Wire Report | 4/5/2013, noon
HOUSTON – (AP) – He was among the first black sports figures to unapologetically flaunt his prowess, to live life on his own terms and to refuse to be bullied by a racist white power structure and its oppressive laws.
And most historians agree that he paid the price for such autonomy.
Now, a full century later, relatives and hometown supporters of the nation's first black heavyweight boxing champion are turning to YouTube to convince President Barack Obama to posthumously pardon him of a 1913 conviction for accompanying a white woman across state lines.
Jack Johnson, nicknamed the "Galveston Giant" after his Texas hometown, was at the center of racial tensions after winning the title in 1908. When he defended his title by beating up white boxer Jim Jeffries in 1910, dubbed the "Fight of the Century," the victory sparked deadly race riots across the county.
Three years later, an all-white jury convicted him of violating a Jim Crow-era law that made it illegal to transport white women across state lines for "immoral purposes." He was sentenced to a year in prison.
His family and other supporters say he did nothing wrong and that the century-old conviction continues to tarnish Johnson's image. Lawmakers have asked for a pardon three times in the past decade, most recently in March, though none has been successful.
Former heavyweight champion Mike Tyson this week announced that he is launching a new campaign urging Obama to pardon Johnson. U.S. Senator Harry Reid, who called the case “a racially motivated criminal conviction,” and U.S. Sen. John McCain both have taken up the cause.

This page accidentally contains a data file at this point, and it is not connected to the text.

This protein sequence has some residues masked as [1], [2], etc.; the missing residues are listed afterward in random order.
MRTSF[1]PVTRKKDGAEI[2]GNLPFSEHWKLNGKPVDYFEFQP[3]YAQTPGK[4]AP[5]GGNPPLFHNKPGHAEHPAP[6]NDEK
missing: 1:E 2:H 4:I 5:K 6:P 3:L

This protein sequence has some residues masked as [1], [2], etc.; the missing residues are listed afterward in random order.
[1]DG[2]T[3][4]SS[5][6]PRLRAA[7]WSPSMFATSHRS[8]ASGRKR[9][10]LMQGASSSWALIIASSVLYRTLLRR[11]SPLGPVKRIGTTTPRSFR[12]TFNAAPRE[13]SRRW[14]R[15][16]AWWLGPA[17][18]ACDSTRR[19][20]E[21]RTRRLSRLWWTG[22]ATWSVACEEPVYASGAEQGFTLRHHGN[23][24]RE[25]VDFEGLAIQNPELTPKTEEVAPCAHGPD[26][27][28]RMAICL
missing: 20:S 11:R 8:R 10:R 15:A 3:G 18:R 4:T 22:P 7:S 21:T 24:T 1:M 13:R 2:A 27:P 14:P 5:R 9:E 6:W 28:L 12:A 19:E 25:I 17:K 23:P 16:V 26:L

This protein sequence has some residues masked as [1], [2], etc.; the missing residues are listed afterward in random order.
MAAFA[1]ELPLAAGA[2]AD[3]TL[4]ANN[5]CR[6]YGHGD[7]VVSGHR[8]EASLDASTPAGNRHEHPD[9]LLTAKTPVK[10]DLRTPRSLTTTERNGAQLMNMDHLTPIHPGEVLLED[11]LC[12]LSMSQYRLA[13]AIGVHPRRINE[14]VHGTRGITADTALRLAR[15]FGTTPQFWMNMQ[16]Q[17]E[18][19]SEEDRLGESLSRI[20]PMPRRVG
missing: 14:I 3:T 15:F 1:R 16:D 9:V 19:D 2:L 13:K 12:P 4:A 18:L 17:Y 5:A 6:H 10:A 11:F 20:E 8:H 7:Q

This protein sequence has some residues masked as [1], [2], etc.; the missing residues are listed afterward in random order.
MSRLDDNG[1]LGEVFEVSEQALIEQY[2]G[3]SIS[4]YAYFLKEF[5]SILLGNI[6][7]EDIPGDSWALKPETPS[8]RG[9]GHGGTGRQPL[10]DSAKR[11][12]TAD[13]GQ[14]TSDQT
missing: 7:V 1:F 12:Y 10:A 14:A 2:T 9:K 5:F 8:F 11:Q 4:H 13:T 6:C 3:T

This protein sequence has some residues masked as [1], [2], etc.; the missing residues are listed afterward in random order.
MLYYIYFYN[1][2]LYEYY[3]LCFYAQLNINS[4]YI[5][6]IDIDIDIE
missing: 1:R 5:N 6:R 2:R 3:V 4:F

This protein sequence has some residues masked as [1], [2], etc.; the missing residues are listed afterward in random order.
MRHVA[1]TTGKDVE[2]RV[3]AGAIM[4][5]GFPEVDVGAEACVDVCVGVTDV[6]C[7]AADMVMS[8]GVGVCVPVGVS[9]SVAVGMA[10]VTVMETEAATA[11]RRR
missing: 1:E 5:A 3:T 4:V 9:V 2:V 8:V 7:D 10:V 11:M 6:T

Tyson has now set up a petition on Change.org calling on fans to show their support for the issue.
In the call to arms, the fighter writes, “Let's show President Obama and the White House that we too care about Jack Johnson’s legacy by signing this petition. In doing so, we are also righting the legacy of our great country.”
The Justice Department, however, consistently has said that its general policy is not to process posthumous pardon requests, and the White House declined to comment on the most recent congressional resolution.
So last Sunday, to mark what would have been Johnson's 135th birthday, his relatives and supporters gathered in Galveston to honor him and record a video to go straight to Obama.
Leon Phillips, president of the Galveston County Coalition for Justice, which helped spearhead the effort, told reporters this week that the video adds another layer of support.
“Not only is it coming from Congress, but it will be coming from the citizens of the United States if we can just get everyone to click on that like button," he said. "President Obama's father could have been convicted of the same thing because he was married to a white woman and they traveled all over the world and from state to state."
Johnson's great-great niece, Linda Haywood, said Johnson was "railroaded" by authorities.
"I didn't know the man was my uncle until I was 12 years old, that's how ashamed my family was of the fact that he went to prison,” Haywood said in the video. “A pardon would erase the shame and the stigma and allow us to hold our heads up high because we know what a great man he was.”
"I'm asking President Obama as the first black, African-American president to give my uncle a pardon," she said. "A lot of times when he would come to his sister's house or his mother's house, he had to sneak at night with his white girlfriend or his wife because of the times that they lived in."
Authorities first targeted Johnson's relationship with Lucille Cameron, who later became his wife, but she refused to cooperate. They then turned to his former mistress, a prostitute named Belle Schreiber, to testify that Johnson had paid her train fare from Pittsburgh to Chicago, for immoral purposes.
Johnson skipped bail and fled the country following his conviction, but in 1920 he agreed to return and serve his sentence.
So far, the YouTube video hasn't had too many hits. But Haywood and other relatives are determined to get a pardon to clear Johnson's name.
"The color of your skin should not determine who you, or how you, love," Haywood said in the video.